This May 2016 photo provided by NOAA shows bleaching and some dead coral around Jarvis Island, which is part of the U.S. Pacific Remote Marine National Monument. Scientists found 95 percent of the coral is dead in what had been one of the world’s most lush and isolated tropical marine reserve. More than 2,000 international reef scientists, policymakers and stakeholders are gathering in Hawaii starting Monday, June 20, 2016, to discuss the latest coral science and what can be done to stop widespread death of the world's reefs. (NOAA via AP/Bernardo Vargas-Angel)
More than 2,000 international reef scientists, policymakers and stakeholders are gathering in Hawaii this week to discuss what to do about the global decline of coral reefs. The International Coral Reef Symposium convened Monday in Honolulu, where attendees will try to create a more unified conservation plan for coral reefs.
Here's a look at what coral is, what role it plays in human life and what might happen if more of these important ecosystems are lost:
WHAT ARE CORAL REEFS
Corals are animals related to jellyfish and anemones. The organisms grow and form reefs in oceans around the world. Coral reefs support the most species of any marine environment, hosting countless kinds of fish, invertebrates and even mammals. Coral reefs are comparable to rainforests in their biodiversity and importance to our overall ecosystem. According to the National Oceanic and Atmospheric Administration, there are over 800 species of coral that build reefs and hundreds of other soft and deep-sea coral species in the world.
BLEACHING AND MORTALITY
When dramatic environmental changes occur, corals go through a process known as bleaching. Essentially, the corals become stressed, often from warmer water temperatures but also from things like pollution and acidification, and then release the symbiotic algae that they use for nutrition. The loss of these symbionts leaves the coral white or paler in color, a sure sign the organism is stressed. If the bleaching is severe or recurs over consecutive years, the coral will likely die. Some coral has shown resilience in warmer and more stressful conditions, and scientists are working to figure out why some do better than others.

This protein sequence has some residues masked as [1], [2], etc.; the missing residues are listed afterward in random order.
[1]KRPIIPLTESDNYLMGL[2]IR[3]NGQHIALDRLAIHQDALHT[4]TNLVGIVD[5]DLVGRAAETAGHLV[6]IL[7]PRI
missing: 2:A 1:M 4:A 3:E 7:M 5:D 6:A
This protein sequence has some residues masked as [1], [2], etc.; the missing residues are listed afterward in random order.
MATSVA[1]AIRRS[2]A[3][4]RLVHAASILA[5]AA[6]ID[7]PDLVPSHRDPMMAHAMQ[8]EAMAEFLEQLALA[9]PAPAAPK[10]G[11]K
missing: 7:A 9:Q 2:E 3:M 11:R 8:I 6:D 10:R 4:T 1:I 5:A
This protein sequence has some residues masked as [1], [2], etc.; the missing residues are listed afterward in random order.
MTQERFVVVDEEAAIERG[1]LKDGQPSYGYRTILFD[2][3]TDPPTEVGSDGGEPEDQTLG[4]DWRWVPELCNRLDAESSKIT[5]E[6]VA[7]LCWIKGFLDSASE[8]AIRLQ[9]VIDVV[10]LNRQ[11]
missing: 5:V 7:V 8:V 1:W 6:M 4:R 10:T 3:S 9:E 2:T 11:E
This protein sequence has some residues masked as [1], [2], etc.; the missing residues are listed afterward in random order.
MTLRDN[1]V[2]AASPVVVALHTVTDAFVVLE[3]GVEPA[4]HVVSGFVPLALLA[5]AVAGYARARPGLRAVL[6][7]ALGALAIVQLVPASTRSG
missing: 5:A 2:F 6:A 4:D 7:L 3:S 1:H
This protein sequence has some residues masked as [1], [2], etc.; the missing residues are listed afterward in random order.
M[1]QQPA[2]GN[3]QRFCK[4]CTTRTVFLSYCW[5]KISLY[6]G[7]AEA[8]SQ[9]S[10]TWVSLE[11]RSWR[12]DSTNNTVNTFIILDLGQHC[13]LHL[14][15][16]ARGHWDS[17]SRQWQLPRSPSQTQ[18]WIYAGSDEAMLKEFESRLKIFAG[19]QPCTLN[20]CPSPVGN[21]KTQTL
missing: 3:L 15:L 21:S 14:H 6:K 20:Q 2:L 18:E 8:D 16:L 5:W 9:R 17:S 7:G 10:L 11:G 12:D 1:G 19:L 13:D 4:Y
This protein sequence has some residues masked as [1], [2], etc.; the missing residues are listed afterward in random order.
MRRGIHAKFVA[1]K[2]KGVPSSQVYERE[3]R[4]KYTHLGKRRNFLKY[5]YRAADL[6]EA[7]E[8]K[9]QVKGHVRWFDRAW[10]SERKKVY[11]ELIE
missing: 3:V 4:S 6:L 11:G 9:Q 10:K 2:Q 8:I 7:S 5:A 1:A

(Read also: Scientists battle to save world's coral reefs)
In this Oct. 26, 2015 file photo, fish swim over a patch of coral reef in Hawaii’s Kaneohe Bay off the island of Oahu. NASA’s Jet Propulsion Laboratory and reef scientists from around the world are announcing the launch of a campaign on Thursday, June 9, 2016, to gather new data on coral reefs like never before. Using specially designed instruments mounted on high-flying aircraft, the scientists are embarking on a mission to map large swaths of coral around the world in hopes of better understanding how environmental changes are impacting these delicate and important ecosystems. The CORAL (Coral Reef Airborne Laboratory) team will study the reefs of Hawaii, Palau, the Mariana Islands, and Australia’s Great Barrier Reef over the next three years. (AP/Caleb Jones)
Coral reefs are huge drivers for many coastal tourist economies, bringing in billions of dollars of revenue annually. Many vacationers come to the tropics just to snorkel and dive on pristine reefs. But what many people don't know are the myriad of other ways humans benefit from coral reefs. Reefs shelter land from storm surges and rising sea levels. Coral has even been found to have medicinal properties, including painkillers that are non-habit forming. Beyond that, coral reefs are home to the vast majority of fish that humans consume, and some island nations rely almost entirely on the reef for their daily sustenance.
Researchers at the University of Hawaii's Institute of Marine Biology have been taking samples from corals that have shown tolerance for harsher conditions in Oahu's Kaneohe Bay and breeding them with other strong strains in slightly warmer than normal conditions to create a super coral. The idea is to make the corals more resilient by training them to adapt to tougher conditions before transplanting them into the ocean. Another program run by the state of Hawaii has created seed banks and a fast-growing coral nursery for expediting coral restoration projects. Officials came up with a plan to grow large chunks of coral in a fraction of the time it would normally take. NASA's Jet Propulsion Laboratory is taking a wider view, recently launching a three-year campaign to gather new data on coral reefs from aircraft flying at about 23,000 feet above the ocean.
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